Corpus of Electronic Texts Edition
Rosa Anglica (Author: [unknown])

section 4


Item he who does this, takes to himself a disease from fulness of humours; so it is not a wasting sickness he contracts.119 Item he who forsakes his work, becomes cold thereby, therefore I say there are two hecticas: hectica that comes from old age, and that which comes accompanied by fever. He who avoids his work, contracts the hectica of old age, for the excess remains in the body, and that weakens it and the digestion, and causes diseases from fulness of humours: that being so, it throws a man into old age, the which age is cold and dry as the heat is weakened on account of the excess remaining in the body, and so the digestion is weakened, and the food is not sufficiently digested in the stomach or the liver: for the error produced in the first digestion is not corrected in the second, according to Isidorus; nor in the third, therefore the members receive neither plentiful nor sufficient nourishment, and are impoverished, and so hectica follows the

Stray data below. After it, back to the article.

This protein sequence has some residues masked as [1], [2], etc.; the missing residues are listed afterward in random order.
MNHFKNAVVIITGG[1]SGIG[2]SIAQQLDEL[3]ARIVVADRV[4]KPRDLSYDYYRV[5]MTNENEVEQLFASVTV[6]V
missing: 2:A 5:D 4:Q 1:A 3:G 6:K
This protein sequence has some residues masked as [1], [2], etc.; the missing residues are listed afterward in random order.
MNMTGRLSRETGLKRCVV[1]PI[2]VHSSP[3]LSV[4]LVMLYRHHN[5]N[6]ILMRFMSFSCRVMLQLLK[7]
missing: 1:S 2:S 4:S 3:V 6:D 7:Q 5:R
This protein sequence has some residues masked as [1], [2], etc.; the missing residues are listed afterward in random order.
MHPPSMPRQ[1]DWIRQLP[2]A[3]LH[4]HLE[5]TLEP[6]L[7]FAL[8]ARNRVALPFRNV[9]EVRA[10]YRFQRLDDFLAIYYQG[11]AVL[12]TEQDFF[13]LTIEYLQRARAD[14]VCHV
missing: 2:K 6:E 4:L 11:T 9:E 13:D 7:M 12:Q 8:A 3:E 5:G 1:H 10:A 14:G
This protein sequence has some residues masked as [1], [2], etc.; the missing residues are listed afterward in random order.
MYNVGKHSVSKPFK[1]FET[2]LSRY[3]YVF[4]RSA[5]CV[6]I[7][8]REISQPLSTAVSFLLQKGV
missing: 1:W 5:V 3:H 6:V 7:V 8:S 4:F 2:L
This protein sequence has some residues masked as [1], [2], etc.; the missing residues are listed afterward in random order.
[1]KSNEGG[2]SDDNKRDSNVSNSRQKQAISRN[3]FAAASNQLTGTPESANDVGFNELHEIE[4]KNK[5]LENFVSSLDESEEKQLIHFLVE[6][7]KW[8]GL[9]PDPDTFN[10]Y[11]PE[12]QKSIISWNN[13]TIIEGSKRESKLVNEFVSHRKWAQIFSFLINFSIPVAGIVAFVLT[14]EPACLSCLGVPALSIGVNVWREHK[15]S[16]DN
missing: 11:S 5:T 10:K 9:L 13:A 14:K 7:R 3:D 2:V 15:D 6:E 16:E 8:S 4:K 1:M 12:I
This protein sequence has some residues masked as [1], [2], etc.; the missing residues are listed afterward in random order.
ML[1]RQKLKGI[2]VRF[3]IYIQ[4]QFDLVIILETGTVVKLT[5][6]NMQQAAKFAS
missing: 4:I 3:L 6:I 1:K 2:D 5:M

swelling.120 Through this we should say, the first thing to be consumed in hectica is the recent fattening surrounding the firm solid members internally (the which is not the fat bordering on the skin), and thereafter the older fattening is consumed.121 Or the species of hectica are defined (?)122, not according to the consumption123 of the various liquids, but because of that of the various members, such as the fat and flesh first, the arteries and veins thereafter, the bones and the cartilages in part.124 Thus he who contracts hectica passes into diseases produced by fulness of humours125 per accidens, into accidental flux, and moisture, such as dropsy.